It appeared to me that patients, like me, may not be considered 'bad enough' for a hospital bed - perhaps with reference to beds available and in comparison to other patients' needs on the day? They may, despite a referral from their GP stressing some urgency, be sent home (on two separate occasions) to continue to be cared for at home and by said GP. Even though this may be entirely unsuitable for someone with an extremely painful back injury. I base these conclusions of mine on my ultimate referral, due to the request that I finally had the sense to make when I was being sent home on the second occasion, to the nearby Private wing of this hospital; where I was retained for the three whole weeks that it took to bring my condition and pain levels under control.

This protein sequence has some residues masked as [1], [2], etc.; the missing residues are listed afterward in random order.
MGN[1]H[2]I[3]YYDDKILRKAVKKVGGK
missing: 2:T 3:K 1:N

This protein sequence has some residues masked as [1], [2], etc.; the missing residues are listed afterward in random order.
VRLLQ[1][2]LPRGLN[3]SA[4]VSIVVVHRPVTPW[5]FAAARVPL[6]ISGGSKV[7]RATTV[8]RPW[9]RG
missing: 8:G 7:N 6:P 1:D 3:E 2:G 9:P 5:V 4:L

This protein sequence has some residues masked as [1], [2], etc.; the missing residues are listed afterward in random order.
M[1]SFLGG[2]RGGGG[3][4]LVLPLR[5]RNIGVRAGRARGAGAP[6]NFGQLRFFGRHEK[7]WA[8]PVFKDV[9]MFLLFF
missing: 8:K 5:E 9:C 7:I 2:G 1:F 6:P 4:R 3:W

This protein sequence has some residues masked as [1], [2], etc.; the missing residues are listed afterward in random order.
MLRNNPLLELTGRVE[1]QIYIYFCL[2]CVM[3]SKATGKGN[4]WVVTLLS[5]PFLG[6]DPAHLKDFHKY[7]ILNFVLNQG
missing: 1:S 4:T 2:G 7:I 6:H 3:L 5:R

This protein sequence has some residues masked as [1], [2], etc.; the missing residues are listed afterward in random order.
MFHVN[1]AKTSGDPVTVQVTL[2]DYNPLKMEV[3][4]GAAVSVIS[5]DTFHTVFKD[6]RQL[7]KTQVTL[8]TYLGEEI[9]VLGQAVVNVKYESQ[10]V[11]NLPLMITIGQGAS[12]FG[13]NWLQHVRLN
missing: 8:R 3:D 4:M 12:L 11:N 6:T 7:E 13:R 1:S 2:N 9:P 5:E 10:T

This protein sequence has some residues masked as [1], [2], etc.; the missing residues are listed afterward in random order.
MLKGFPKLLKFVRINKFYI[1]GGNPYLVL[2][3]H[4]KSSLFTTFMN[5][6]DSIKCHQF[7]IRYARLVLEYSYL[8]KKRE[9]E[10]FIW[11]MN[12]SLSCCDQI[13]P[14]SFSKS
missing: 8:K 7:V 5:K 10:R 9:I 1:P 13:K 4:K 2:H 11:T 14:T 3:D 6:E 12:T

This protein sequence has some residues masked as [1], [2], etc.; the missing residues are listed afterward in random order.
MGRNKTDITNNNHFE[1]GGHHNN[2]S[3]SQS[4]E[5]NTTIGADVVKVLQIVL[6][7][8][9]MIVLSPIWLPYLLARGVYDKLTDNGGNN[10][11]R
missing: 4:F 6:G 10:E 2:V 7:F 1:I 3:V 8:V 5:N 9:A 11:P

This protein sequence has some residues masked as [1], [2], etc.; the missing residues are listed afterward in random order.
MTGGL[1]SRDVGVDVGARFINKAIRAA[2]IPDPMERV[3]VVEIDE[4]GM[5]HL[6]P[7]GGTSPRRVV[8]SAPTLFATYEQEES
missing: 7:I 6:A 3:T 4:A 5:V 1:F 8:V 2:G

I learned that the well known method of judging such over-crowding is not fully reflected by the number of bodies on trolleys alone. They need also to consider those sent home who are actually in need of hospital care. Sending as many patients home as you can is, after all, one way to deal with some of the overcrowding. This could perhaps be measured with reference to the number of necessary patient re-visits and the ultimate need for hospitalisation? In any hospital, not necessarily the one they initially presented to.

I learned to be very, very grateful for my basic private health insurance and vow to never let it go. It is very wrong that this can be a necessity in order to receive proper medical attention. I honestly believe that having this cover prevented some unnecessary complications for me, and perhaps even the ultimate need for a back operation, had I stayed under public care.